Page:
Mazda continues to keep the pressure on the rest of the mid-size class by enhancing its Mazda6 yet again.
Last year the medium-large car received the usual mid-life makeover and recently it has been treated to another round of tweaks to improve refinement and safety. Outwardly it’s unchanged, though subtle detail updates inside help lift the cabin quality; stitching, materials and finishes have been enhanced, and there’s a revised steering wheel. The driver displays have been improved, including the head-up gizmo. This is still projected onto a screen rather than the windscreen proper, and as such isn’t as effective as the one in the CX-9. It does however include more info, including blind spot alerts, which is handy. The addition of a new forward-facing camera improves the performance of the city brake function, now able to work over a higher speed range and detect pedestrians. It also enables sign recognition with speed limits and warnings relayed to the head-up display. What’s not included is the enhanced active cruise; the system still disengages at speeds below 30km/h and it misses out on the handy traffic jam function too.
The 2.5-litre petrol remains unchanged, other than coming into line with EuroV emissions regulations but if you prefer the diesel, the 2.2’s operation has been quietened and smoothed with some tricky mechanical enhancements. Overall the car is a little quieter thanks to added sound insulation in the headlining, thicker glass and better door seals. Despite the updates the price remains the same, the Limited 2.5 sedan, which we drove, in at $55,995 or, if you want the diesel, it’s $58,245. And there’s the five-year/unlimited-kay warranty to go with Mazda’s three years/100,000km servicing deal as well.
The company’s G-Vectoring Control makes a debut in Mazda6 too. According to Mazda this ‘delivers unified control over the steering and chassis system by finely controlling engine torque based on the driver’s steering and acceleration inputs.’ G-vectoring is subtle to say the least. It’s best appreciated when dissecting an S bend, where the software function helps smooth your steering inputs as you swing the wheel from left to right. You’re less likely to put too much lock on when you turn the wheel back the other way and then have to correct it, helping take the jerk out of the transition. We did a back-to-back comparison in the Mazda3 with and without G-vectoring at a Mazda event, taking both cars through a series of cones simulating quick lane changes and a slalom course and found it did help smooth quick steering actions but it’s intended to go about its business largely undetected.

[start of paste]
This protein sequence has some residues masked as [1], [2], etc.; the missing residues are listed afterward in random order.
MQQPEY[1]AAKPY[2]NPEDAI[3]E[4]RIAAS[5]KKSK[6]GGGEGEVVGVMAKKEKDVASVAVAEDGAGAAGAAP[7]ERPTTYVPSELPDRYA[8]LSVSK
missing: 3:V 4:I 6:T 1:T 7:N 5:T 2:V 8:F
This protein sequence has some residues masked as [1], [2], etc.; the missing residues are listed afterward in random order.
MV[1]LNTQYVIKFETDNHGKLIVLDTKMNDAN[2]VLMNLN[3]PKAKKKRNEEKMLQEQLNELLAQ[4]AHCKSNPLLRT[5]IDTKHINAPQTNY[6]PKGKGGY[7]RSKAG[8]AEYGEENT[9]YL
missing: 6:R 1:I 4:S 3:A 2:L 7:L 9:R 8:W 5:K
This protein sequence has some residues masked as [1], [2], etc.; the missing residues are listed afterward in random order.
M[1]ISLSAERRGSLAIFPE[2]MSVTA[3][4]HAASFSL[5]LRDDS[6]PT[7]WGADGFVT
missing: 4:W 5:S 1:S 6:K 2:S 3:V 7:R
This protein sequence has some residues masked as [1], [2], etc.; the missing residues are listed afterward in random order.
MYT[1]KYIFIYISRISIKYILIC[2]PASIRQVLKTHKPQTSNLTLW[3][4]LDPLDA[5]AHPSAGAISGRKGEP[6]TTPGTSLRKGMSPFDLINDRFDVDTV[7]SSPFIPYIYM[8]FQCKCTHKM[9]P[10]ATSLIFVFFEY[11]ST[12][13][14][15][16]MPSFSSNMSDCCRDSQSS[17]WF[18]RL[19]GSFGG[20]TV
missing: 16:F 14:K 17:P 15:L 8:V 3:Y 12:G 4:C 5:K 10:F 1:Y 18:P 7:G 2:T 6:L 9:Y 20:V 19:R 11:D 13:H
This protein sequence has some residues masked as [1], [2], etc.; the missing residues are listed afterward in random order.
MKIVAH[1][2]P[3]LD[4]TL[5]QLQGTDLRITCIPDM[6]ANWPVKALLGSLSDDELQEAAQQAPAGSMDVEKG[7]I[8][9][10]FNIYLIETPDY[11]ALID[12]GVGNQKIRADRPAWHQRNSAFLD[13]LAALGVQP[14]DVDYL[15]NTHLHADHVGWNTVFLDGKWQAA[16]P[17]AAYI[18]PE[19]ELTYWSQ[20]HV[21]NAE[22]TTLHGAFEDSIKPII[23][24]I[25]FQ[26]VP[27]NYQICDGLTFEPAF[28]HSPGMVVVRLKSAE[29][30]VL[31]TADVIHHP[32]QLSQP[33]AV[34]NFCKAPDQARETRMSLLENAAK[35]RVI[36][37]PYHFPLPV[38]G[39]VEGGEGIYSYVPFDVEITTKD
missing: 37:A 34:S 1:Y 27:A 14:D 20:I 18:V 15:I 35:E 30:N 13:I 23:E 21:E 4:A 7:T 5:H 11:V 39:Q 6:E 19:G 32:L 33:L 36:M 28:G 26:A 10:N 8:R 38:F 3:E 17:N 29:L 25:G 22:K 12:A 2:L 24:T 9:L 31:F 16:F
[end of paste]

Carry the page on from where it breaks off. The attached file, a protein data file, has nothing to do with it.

The software tells the engine ECU to cut engine torque for a fraction of a second when you turn the wheel and this initiates a minute weight transfer onto the front tyres – they are talking like 0.05 of a G – and this gives the front a fraction more bite for the turn, and also helps smooth out that steering transition. The main point is that it hasn’t corrupted the steering in any way. The 6 is still an engaging drive with a good personality at the wheel. The chassis has a decent feel buzzing through it yet also a high degree of refinement. It’s not too sporty, trading some roll stiffness for better bump absorption but it still turns well. You’ll unearth some understeer if you’re going too hot but generally the grip is sound and so too the steering with no weirdness off centre and a consistent weighting.
Despite a lack of turbos and cylinders, the 2.5 four has enough low down torque to suffice; it starts pulling from 2000rpm, goes better from 3000 and then spins nicely to 6000rpm, well, for a long stroke engine design anyway. The overall consumption is rated at 6.6 but eights are more likely with a mix of commuting and motorway miles. Figure on high nines in the city, while it can spike into the teens when given the beans. The six-speed auto can be left in D if you’re in no hurry, or you can activate the sport button which can be quite racy. You can also shift it manually, which is rather satisfying.
The sedan doesn’t look quite as good as the wagon, the four-door longer in the wheelbase and overall, making it look a little stretched. Styled for the American market, its fastback roofline doesn’t impinge on interior headroom in the rear, where it’s quite comfy and spacious. While never as practical as a wagon, this sedan does have a large luggage hold, being long and wide with an easily folding rear seat too.
The Mazda6 still makes perfect sense in a market overrun by SUVs, and is still the pick of the class, even ahead of the likes of the VW Passat if you’re after a mid-sized sedan with personality.
|Model||Mazda6 2.5 Limited||Price||$55,995|
|Engine||2488cc, IL4, DI, 138kW/250Nm||Drivetrain||6-speed auto, front-wheel drive|
|Fuel Use||6.6L/100km||C02 Output||153g/km|